Brief History of Faculty Governance at NDAC/NDSU

On October 22, 1890, just one week after the founding of the college, the faculty of the North Dakota Agricultural College [NDAC] held their first meeting. They were responsible for making and upholding the rules of the college and regulating student labor, study, meals, events, and duties. The faculty consisted of the president and all teachers and instructors. They reported directly to the governing body of the college, known as the Board of Trustees, which appointed, assigned duties to, and determined the salaries of faculty members.

On April 14, 1914, the Board of Trustees adopted a resolution that created the College Council. The Council maintained jurisdiction over all matters regarding NDAC policies not reserved to the Board or the college president. It consisted of the president and a group of fourteen or fewer faculty members selected by and accountable to the Board.

The Board of Trustees was succeeded by the Board of Regents in 1916, the Board of Administration in 1920, and finally the State Board of Higher Education in 1939. Supervised by each of these boards, the Council held legislative powers until 1960.

The Council sustained only minor changes until 1948, when it adopted a revised constitution. It now became the legislative body of the Division of Resident Instruction, excluding the faculty and staff of the agricultural experiment station and the cooperative extension service, although the directors of the agricultural experiment station and cooperative extension service remained members of the council. For the first time Council membership extended to faculty members below the rank of associate professor. One assistant professor or instructor from each of the six schools with two or more years of service to the NDAC were elected to serve two-year terms as representatives of the junior faculty.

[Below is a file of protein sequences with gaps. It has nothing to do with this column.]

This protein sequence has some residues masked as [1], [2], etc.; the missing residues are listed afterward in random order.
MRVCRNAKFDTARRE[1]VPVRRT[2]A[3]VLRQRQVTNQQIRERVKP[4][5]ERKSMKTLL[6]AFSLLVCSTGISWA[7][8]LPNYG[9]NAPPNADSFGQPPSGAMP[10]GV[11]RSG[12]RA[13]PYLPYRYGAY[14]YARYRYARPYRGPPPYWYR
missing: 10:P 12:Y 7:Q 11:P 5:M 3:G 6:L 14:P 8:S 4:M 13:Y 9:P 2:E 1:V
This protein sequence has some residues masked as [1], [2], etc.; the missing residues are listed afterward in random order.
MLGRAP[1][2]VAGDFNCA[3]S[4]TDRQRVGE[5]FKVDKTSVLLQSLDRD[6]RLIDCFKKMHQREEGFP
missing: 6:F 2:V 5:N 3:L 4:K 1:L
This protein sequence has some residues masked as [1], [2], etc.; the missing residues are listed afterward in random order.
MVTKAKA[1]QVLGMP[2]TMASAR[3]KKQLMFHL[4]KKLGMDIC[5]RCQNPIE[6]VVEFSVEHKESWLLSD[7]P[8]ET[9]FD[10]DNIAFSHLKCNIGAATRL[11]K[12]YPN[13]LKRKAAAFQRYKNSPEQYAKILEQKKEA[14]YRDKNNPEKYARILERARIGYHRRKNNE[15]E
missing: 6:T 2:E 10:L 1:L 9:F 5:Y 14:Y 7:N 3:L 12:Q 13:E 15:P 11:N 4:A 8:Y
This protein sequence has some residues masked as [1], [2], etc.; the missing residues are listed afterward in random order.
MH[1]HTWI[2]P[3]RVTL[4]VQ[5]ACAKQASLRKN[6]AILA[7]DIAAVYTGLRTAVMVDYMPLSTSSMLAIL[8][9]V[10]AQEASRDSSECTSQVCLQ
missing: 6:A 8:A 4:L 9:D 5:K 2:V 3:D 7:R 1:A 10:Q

In 1960, the College Council became the University Council, reflecting the fact that the NDAC became North Dakota State University [NDSU] in December of that year. When another revised constitution was adopted in 1963, the Council was renamed the University Senate. The Senate was responsible for determining policies and regulations in the areas of resident instruction, research, and extension. However, each division, college, and school now governed itself; and answered to the Senate only when its actions conflicted with university-wide policies or regulations. The new constitution also addressed the organization and operating rules of the Senate and its committees more thoroughly than those preceding it. For instance, the constitution established rules regarding proper meeting conduct and the preparation and distribution of agendas and minutes.

In November, 1973, the University Senate became the Faculty Senate. Changes that accompanied this move included the admission of elected students as Senate members if the Senate deemed student participation necessary to carrying out its responsibilities. In addition, the presiding officer of the Senate could no longer be the president of the university; this officer was now elected by the Senate from the membership of the Executive Committee.

In December, 1989, the Faculty Senate returned to the name University Senate. Four staff members were selected by the then new Staff Senate (established January 1, 1990) to serve on four University Senate committees. They also represented the staff on the University Senate, having the full rights of elected senators. Several student members from Student Government also were members with full standing.

Given NDSU's growth and development into a national research and teaching institution, the University Senate's membership diversity became too impractical to be efficient, especially since the faculty had no independent body to represent its specific interests and some issues being decided by the University Senate applied solely to faculty concerns, such as faculty governance. In 2010, the University Senate became the Faculty Senate once again with a new constitution and set of bylaws. Since that time, there has been an ever increasing emphasis on faculty governance in curriculum, teaching, research, and service, as well as collaboration with NDSU administration to efficaciously pursue NDSU's land-grant mission in the 21st Century.

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